COVID-19 Changes Medical Practice, Maybe Forever

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Rounding in the ICU for 2 weeks taught me that a new risk calculus has emerged in the COVID-19 era.

I’m writing this after spending two weeks on the renal ICU service here at Yale in Connecticut. We are in the upswing of our COVID-19 surge.

I want to talk a bit about what I’ve learned and experienced in these two weeks, with the caveat that there is significant selection bias. Patients with COVID who end up needing renal on board are generally not doing very well — we’ve really been struggling to provide the best care possible.

So — some thoughts and observations. Obviously, due to privacy concerns I can’t give you specific patient information.

  • In two weeks, we had many deaths and one successful extubation. These patients take a LONG time to heal and prolonged ventilation, at least in those with renal failure, is the rule not the exception. By the way since I know people will ask, all of these patients received hydroxychloroquine — it is part of Yale’s, publicly accessible COVID-19 treatment algorithm.
  • Most of the patients had pre-existing conditions, but typically they weren’t severe — these were definitely NOT people who might have died anyway. We’re talking a pre-existing condition of a BMI of 35 for example. And several patients, including a couple of young ones, had no medical history at all.
  • It’s bizarre not seeing patients’ families. So much of what we do when patients are critically ill is facilitate a families’ understanding of where they are and what might happen next. Doing that by phone is strange and impersonal and really hard.
  • Managing volume status in COVID-19 is complicated. My bias has always been to try to dry people out as much as possible in the setting of ARDS but I’m not totally sure that’s the best thing here. In particular, a lot of these patients need high PEEP and that makes me worry that aggressive volume removal could lead to V/Q mismatch and worsening ventilation. The ICU docs have been invaluable guiding our assessments here.
  • Speaking of the ICU docs by the way. I have seen so much heroism these past two weeks. From the ICU doctors, the nurses, and the medical assistants who are in and out of those rooms all day. Thank you.
  • And can we please acknowledge our medical trainees — the residents and fellows — who are doing so much for these patients, truly on the front lines, and are getting paid about a quarter of what attending physicians are.

More than anything else, the thing that has stuck with me I’ve been calling “COVID calculus”. It’s this change in how we practice hospital medicine. It’s based on the fact that our decisions now aren’t simply trying to balance risk and benefit in our patients, but in our providers as well, in the whole hospital system really.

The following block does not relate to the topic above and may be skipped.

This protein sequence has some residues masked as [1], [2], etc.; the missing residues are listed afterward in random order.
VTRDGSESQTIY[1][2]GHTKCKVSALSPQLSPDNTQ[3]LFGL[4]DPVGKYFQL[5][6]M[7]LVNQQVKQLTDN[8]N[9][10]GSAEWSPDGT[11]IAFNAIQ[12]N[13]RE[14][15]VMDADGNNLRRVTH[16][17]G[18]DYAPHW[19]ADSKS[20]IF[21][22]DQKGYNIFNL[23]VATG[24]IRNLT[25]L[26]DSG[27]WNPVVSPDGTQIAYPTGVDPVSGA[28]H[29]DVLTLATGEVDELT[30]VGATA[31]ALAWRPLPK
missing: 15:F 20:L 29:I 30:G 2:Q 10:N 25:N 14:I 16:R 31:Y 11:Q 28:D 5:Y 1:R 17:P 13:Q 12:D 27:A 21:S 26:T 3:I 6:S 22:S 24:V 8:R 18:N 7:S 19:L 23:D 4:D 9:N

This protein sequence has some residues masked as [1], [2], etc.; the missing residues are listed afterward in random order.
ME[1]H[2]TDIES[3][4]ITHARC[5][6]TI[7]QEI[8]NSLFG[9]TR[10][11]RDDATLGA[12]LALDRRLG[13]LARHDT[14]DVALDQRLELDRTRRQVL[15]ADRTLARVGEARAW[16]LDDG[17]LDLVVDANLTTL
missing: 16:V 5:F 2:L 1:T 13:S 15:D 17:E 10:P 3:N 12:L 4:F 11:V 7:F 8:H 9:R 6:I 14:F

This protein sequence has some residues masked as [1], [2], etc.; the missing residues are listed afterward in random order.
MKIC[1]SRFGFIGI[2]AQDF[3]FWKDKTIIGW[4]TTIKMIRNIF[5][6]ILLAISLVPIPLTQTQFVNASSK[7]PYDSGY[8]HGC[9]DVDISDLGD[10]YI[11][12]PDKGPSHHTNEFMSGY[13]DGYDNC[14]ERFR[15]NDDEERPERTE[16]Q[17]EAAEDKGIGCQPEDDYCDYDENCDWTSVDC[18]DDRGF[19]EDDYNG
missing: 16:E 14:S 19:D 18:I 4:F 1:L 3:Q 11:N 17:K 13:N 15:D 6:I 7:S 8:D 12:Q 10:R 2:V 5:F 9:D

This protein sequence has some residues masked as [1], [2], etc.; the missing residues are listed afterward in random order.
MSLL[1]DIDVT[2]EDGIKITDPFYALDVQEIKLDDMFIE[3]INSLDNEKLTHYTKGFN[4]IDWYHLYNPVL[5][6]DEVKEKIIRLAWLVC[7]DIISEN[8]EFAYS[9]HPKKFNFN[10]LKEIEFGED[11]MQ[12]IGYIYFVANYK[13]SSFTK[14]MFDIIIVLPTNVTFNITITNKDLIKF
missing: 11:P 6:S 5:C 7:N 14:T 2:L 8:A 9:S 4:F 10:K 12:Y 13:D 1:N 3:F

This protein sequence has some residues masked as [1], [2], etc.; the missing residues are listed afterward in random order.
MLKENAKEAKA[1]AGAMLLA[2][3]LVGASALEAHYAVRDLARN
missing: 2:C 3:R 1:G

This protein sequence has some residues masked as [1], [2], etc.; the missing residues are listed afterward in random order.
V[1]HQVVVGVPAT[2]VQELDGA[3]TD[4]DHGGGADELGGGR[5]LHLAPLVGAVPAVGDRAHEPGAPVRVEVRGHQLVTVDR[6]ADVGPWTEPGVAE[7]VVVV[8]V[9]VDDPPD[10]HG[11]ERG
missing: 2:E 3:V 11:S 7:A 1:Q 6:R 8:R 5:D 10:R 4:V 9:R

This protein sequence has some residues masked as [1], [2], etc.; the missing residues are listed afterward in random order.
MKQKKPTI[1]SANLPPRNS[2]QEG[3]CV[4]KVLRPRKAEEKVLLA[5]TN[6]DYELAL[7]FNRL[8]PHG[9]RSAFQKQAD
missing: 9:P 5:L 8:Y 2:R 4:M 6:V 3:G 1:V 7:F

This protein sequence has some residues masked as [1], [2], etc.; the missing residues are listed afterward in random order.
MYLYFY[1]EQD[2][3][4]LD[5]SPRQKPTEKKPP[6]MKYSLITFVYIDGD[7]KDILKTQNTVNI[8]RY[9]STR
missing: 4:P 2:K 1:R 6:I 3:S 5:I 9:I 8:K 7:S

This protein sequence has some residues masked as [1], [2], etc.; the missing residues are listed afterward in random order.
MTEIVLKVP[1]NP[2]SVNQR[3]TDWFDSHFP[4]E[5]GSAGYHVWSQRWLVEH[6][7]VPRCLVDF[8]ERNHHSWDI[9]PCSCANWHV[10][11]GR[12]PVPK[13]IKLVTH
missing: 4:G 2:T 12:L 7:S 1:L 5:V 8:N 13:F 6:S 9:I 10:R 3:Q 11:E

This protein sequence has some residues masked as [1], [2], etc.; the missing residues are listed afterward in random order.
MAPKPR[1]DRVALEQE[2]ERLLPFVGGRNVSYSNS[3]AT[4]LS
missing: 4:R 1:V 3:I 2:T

Simple example. If I don’t have prior kidney imaging on a patient, I usually get a renal ultrasound in the setting of AKI. Is it high-yield? No, but I do it to be complete — to see if they have hydronephrosis, how big the kidneys are, etc. Every once in a while it matters.

Now I have to stop and think. Is it worth exposing the ultrasound tech to the risk of going in the room? Will the machine be properly decontaminated? If the tech gets sick, is there someone to replace them? Is the benefit worth the risk?

This is happening all over. Last week, it was reported that New York City EMS is being instructed NOT to bring cardiac arrest patients to the ER unless they can get return of spontaneous circulation in the field. The risk of exposing ER workers to the virus is just too high.

This is echoed by hospital policies regarding CPR. Historically, we know that cardiac arrest that occurs in the hospital is associated with fairly poor outcomes — just 20% make it to discharge according to this seminal New England Journal Article.

We still resuscitate these patients though. But Covid calculus may change this — the risk of aerosolizing virus during CPR is high — and a lot of people need to be in the room to run a code. Some hospitals are modifying their DNR policies to mitigate this risk.

The insidious thing about COVID calculus is that it gets worse as the epidemic gets worse.

But it’s not all bad. One thing COVID calculus eliminates is low value care — and we’re learning quickly what that is. When this is all over, will I go back to ordering renal ultrasounds on everyone with AKI? Will we demand patients see us in the office for follow-up when it’s easier to do a telehealth visit?

Whatever the outcome, it seems clear that the world of 12 months from now will be unrecognizable compared to the world of 12 months ago. I hope you’re all safe and protected.

A version of this commentary first appeared on medscape.com.

Written by

Writing about medicine, science, statistics, and the abuses thereof. Commentator at Medscape. Associate Professor of Medicine at Yale University.

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